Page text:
I've always wondered about tabletop games where the heroes are actually constructive forces. Normally, heroes are surgeons. They help by murdering large numbers of unhelpful things. They help by destroying. Well, at least surgeons stitch you up afterwards - so heroes are not even that nice.
Many of the games I've run featured the players in constructive roles as well. For example, having to build a base in addition to simply killing orcs, or having to make major policy decisions since they are considered arbiters of the Jedi order or whatever. It's fun to create, to alter without destroying. Here are some of the things I've learned and want to try more of.
1) Classic means of determining alignment mean very different things in a game where construction, socializing, and policy are major elements. Even if the game still features a lot of combat, the whole alignment scaffold is based entirely around the idea of fire-and-forget activities.
You need to expand that to focus on ongoing tasks instead. For example, you might have an architect alignment, where the hero wants to build the solution. Or a leader alignment, where the hero wants to guide the solution but has better things to do with his time than get his hands dirty. There are many ways to do this, and some systems have done some things along these lines, but it's good to make it explicit and focused on the game world you're creating.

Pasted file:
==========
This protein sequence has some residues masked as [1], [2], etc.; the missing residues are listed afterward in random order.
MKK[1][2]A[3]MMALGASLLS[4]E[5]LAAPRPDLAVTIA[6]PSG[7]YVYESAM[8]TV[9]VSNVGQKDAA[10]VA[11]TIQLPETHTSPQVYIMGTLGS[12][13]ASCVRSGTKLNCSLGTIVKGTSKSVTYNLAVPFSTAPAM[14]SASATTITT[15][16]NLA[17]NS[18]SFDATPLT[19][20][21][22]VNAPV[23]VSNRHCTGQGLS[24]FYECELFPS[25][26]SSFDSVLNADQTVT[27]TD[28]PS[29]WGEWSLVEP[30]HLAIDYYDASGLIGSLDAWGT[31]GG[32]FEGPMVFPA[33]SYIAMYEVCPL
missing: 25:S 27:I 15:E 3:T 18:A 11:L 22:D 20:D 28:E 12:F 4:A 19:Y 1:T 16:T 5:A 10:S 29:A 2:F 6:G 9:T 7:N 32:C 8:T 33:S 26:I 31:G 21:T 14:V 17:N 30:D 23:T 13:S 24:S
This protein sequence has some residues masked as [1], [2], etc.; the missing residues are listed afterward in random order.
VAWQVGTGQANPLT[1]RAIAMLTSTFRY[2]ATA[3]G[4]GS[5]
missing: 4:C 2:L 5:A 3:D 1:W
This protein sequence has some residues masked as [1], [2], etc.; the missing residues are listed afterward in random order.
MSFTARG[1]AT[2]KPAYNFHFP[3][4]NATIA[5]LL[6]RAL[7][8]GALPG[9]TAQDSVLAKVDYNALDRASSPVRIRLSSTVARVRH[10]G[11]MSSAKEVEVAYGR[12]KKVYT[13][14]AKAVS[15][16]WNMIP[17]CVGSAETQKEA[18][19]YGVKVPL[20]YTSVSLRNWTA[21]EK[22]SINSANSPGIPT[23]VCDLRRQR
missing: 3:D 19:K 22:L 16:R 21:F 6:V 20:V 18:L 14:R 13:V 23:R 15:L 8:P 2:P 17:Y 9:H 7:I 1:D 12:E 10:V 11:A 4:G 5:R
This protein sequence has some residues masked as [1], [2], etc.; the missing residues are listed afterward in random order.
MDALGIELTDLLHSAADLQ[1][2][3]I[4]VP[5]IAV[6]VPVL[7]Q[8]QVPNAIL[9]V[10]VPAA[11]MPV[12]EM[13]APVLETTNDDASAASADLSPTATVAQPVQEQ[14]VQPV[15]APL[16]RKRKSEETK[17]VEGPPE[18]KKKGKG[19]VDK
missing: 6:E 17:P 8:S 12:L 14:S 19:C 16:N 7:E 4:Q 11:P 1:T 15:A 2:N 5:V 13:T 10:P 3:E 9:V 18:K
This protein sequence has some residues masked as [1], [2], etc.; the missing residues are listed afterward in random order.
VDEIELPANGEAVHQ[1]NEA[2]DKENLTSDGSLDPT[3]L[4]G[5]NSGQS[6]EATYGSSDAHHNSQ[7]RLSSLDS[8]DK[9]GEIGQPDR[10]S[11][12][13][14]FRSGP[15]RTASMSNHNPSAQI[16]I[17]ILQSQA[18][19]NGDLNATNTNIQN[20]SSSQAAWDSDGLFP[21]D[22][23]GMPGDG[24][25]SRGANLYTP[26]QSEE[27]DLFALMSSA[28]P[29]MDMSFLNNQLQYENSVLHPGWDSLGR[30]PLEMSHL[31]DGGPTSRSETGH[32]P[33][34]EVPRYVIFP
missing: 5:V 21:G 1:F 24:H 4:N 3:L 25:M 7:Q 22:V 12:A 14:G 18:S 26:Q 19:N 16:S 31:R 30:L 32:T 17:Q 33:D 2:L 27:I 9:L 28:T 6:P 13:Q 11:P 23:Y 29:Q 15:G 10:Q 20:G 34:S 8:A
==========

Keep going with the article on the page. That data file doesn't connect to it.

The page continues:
You can go without this kind of scaffold, but the reason I call it a scaffold is because it is one. It gives the players something to stand on until they build their presence in the world. So I am generally in favor of some kind of alignment/personality scaffold.
2) Balance between classes and characters can get difficult. Characters that are better at different kinds of challenges mean you tend to have one or two active players and the rest are sitting on their asses. That's not a good way to run a tabletop - it's the Shadowrun Difficulty.
You have to build your world such that the constructive challenges work in much the same way as combat. That is, there are many roles, but everyone is always engaged. You can even borrow the framework completely if you're feeling uncreative, just port it over wholesale.
Some people might instinctively back away from this kind of rule scaffold, thinking it limits the player's options. However, it serves the same purpose as a combat resolution mechanic does.It's no limit on role playing things, it's just a way to rapidly and interestingly deploy against varied challenges in the same way as when you would decide to take on those orcs.
3) Constructive play gets world-heavy. You end up with huge amounts of stuff accomplished. In an ordinary tabletop RPG, only a tiny fraction of the people you interact with ever come up again. In fact, you end up killing most of them, if you include monsters as people. But in a constructive game, you're actively building things, and that means you get more and more people, places, and history building up.
To keep this light and fun, you need a system for recording and referencing the world-building. I usually used cue cards with the character (or thing) drawn on one side and notes taken on the other. That works relatively well.
It means a lot when someone your players helped shows up to help them, or even if player character downtime is spent hanging out with people you rescued. Players can really get a feel for the fact that they helped build this world. They really feel heroic, on a level that +500 XP and a cache of gold doesn't convey.